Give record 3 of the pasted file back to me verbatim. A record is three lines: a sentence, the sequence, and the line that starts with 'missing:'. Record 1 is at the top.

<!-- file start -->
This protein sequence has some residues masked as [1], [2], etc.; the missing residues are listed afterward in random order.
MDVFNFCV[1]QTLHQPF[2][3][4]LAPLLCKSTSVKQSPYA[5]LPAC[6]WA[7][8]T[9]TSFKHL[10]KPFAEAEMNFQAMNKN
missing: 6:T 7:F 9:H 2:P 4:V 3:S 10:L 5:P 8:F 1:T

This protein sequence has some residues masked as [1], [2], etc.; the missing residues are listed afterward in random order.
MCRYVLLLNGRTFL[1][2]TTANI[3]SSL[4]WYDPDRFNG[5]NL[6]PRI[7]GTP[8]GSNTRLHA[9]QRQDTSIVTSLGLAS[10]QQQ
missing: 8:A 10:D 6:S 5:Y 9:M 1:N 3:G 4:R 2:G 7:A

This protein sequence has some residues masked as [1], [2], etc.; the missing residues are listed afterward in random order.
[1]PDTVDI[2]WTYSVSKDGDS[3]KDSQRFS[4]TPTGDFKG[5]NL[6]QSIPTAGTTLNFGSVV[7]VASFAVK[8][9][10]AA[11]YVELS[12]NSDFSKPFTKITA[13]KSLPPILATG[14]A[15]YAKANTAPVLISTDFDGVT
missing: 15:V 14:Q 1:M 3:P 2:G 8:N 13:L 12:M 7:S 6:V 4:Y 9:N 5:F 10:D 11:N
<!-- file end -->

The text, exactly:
This protein sequence has some residues masked as [1], [2], etc.; the missing residues are listed afterward in random order.
[1]PDTVDI[2]WTYSVSKDGDS[3]KDSQRFS[4]TPTGDFKG[5]NL[6]QSIPTAGTTLNFGSVV[7]VASFAVK[8][9][10]AA[11]YVELS[12]NSDFSKPFTKITA[13]KSLPPILATG[14]A[15]YAKANTAPVLISTDFDGVT
missing: 15:V 14:Q 1:M 3:P 2:G 8:N 13:L 12:M 7:S 6:V 4:Y 9:N 5:F 10:D 11:N